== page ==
As owner of Two Guys Smoke Shop, David Garofalo enjoys giving a quiz to his employees on a regular basis to see how much they are paying attention and to see what areas some training is needed. This past week I was subject to that test; and one of the questions I got wrong had to do with the most expensive cigar the shop sells. The answer was a Zino cigar that retails for $41 and being allowed to smoke at work, I was tempted to try one but in good conscience I couldn’t take advantage of David’s generosity.
Instead I opted for the Zino Platinum Scepter Series Chubby which was a cigar that I was first introduced to when I had an interest in a shop in Brooklyn, NY. I believe the release date to be 2008 and at the time my two favorite cigars were this and the Davidoff Short Perfecto.
According to the Zino website, “The Zeppelin of the Scepter Serie offers a wonderful balance of tastes. It is neither aggressive nor forceful, with an original personality. Sweetness is most perceptible in this Scepter Series cigar.”
Cigar Review: Zino Platinum Scepter Series
Size: 4 15/16 x 54
Wrapper: Ecuador Connecticut
Binder: Connecticut USA
Filler: Dominican Republic, Peru
The Look: Despite the more tradition sizes of cigars on the market, whenever I head Pink Floyd’s Have A Cigar, this is the vitola I envision in my mind’s eye. The Zino Platinum Chubby has a silver band with black writing that sits on top of a golden hue’d wrapper. The roll of the cigar is slightly porous with a few visible veins and a slight sheen to it from the oils. In the hand the cigar feels light but firm with no soft spots.
The Notes: The cold draw of the cigar is what you would expect from the Davidoff family, with earthy notes and a touch of wheat. There is also a buttery richness that is more of an afterthought but enhances the prelight draw. The aroma off the wrapper offers a subtle sweetness.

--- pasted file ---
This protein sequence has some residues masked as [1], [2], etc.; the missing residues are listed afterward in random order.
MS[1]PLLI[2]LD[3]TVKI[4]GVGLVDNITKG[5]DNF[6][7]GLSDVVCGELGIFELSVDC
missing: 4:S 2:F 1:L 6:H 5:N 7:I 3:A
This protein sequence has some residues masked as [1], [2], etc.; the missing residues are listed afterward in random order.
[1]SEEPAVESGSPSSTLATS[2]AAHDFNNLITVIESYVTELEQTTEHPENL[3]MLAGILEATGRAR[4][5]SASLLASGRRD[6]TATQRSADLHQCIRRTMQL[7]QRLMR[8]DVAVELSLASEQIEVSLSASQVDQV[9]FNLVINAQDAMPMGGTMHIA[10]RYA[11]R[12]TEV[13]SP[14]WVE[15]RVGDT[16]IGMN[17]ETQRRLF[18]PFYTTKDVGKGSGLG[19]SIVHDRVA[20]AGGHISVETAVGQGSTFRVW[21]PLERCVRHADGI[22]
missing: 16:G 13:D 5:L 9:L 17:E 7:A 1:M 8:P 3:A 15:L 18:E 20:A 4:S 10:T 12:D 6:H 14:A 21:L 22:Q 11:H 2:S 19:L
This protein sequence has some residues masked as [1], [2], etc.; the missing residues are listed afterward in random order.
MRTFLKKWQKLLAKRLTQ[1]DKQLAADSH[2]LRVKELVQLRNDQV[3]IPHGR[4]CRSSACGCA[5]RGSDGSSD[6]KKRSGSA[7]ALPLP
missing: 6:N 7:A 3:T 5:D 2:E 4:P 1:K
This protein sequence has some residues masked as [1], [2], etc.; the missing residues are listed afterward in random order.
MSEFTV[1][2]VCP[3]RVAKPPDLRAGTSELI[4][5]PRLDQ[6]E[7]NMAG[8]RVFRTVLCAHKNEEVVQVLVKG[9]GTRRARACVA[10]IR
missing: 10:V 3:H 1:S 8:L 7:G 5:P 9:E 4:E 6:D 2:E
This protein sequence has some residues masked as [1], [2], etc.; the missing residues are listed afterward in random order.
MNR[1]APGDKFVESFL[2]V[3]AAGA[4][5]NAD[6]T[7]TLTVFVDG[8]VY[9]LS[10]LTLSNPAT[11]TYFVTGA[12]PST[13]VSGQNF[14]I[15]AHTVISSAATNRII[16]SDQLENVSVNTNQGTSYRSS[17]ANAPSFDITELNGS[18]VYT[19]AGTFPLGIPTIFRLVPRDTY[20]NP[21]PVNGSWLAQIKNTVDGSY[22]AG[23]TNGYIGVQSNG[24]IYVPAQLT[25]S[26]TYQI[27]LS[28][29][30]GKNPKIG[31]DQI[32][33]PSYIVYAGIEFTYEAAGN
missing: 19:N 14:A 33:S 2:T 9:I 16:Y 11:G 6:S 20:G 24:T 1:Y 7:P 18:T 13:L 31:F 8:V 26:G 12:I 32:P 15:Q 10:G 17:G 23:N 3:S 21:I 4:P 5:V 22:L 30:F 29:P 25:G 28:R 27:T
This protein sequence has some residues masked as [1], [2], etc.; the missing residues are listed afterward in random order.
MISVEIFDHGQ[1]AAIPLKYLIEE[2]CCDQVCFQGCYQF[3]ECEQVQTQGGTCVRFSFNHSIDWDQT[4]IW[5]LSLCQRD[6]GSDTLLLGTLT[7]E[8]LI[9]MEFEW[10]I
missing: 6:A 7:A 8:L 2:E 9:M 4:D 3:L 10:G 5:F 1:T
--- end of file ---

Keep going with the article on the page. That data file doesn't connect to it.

After we light the cigar the initial notes are a touch of pepper with an abundance of cedar. Settling into the first third of the Zino Platinum Scepter Series Chubby there is a buttery richness on both the aroma and the flavor profile. As the first third transition into the thickest part of the cigar some notes of cocoa begin to emerge.
The second half of the Chubby sees the cocoa notes becomes the dominant note with an emergence of a subtle coffee in the background and on the finish. Through the nose the cigar becomes sweet with the emergence of pepper. As the cigar comes to a close with a short finish the notes remain cocoa and coffee.
The Draw: With any perfecto shaped cigar the draw is often tight to begin with until you move past the tip. I’ve seen some people clip the tip of the cigar, but I feel this alters the cigar as any tobacco bunched in the filler placed near the tip could be removed utilizing this method. Once the cigar works past the tip the draw is flawless as is the burn. The lightly marbled ash is firm and holds for nearly the first half of the cigar. The cigar remained lit from first light to last puff with an ultra thin combustion line.
The Finish: Anytime I smoke a mild cigar of this caliber I question my cigar preferences. A lot of times we get sucked into what is new, and the stronger boutique cigars on the market. But a mild cigar when done right, stands above all else. That is the case with the Zino Scepter Series. Smooth and flavorful, the cigar is the definition of class and elegance.
- With a small tip; I don’t believe its necessary to toast the cigar because it could lead to carbon forming on the wrapper. I opted to us a quick light.
- I don’t remember the cigar being in a tube when it first came out. I remember the various sizes sitting in a tray on the shelves of The Humidor.
- I’m not sure why but my favorite size of any vitola is the Short Perfecto.
- I love the visual of a perfect burn on a perfecto sized cigar.
- Smoking time was 1 hour 20 minutes.